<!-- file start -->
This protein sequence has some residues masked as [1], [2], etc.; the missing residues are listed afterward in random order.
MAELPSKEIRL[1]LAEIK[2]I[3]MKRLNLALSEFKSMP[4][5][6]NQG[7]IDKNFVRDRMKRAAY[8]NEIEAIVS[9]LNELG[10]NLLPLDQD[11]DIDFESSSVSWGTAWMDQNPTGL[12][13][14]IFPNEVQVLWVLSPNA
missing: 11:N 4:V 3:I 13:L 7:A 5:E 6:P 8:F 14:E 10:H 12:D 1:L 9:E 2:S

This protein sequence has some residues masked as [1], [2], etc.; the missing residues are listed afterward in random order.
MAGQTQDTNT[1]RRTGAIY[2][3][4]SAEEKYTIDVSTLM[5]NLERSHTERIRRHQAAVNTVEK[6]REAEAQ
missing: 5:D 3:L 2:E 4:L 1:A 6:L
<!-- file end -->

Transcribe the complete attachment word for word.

This protein sequence has some residues masked as [1], [2], etc.; the missing residues are listed afterward in random order.
MAELPSKEIRL[1]LAEIK[2]I[3]MKRLNLALSEFKSMP[4][5][6]NQG[7]IDKNFVRDRMKRAAY[8]NEIEAIVS[9]LNELG[10]NLLPLDQD[11]DIDFESSSVSWGTAWMDQNPTGL[12][13][14]IFPNEVQVLWVLSPNA
missing: 11:N 4:V 3:I 13:L 7:A 5:E 6:P 8:F 14:E 10:H 12:D 1:L 9:E 2:S

This protein sequence has some residues masked as [1], [2], etc.; the missing residues are listed afterward in random order.
MAGQTQDTNT[1]RRTGAIY[2][3][4]SAEEKYTIDVSTLM[5]NLERSHTERIRRHQAAVNTVEK[6]REAEAQ
missing: 5:D 3:L 2:E 4:L 1:A 6:L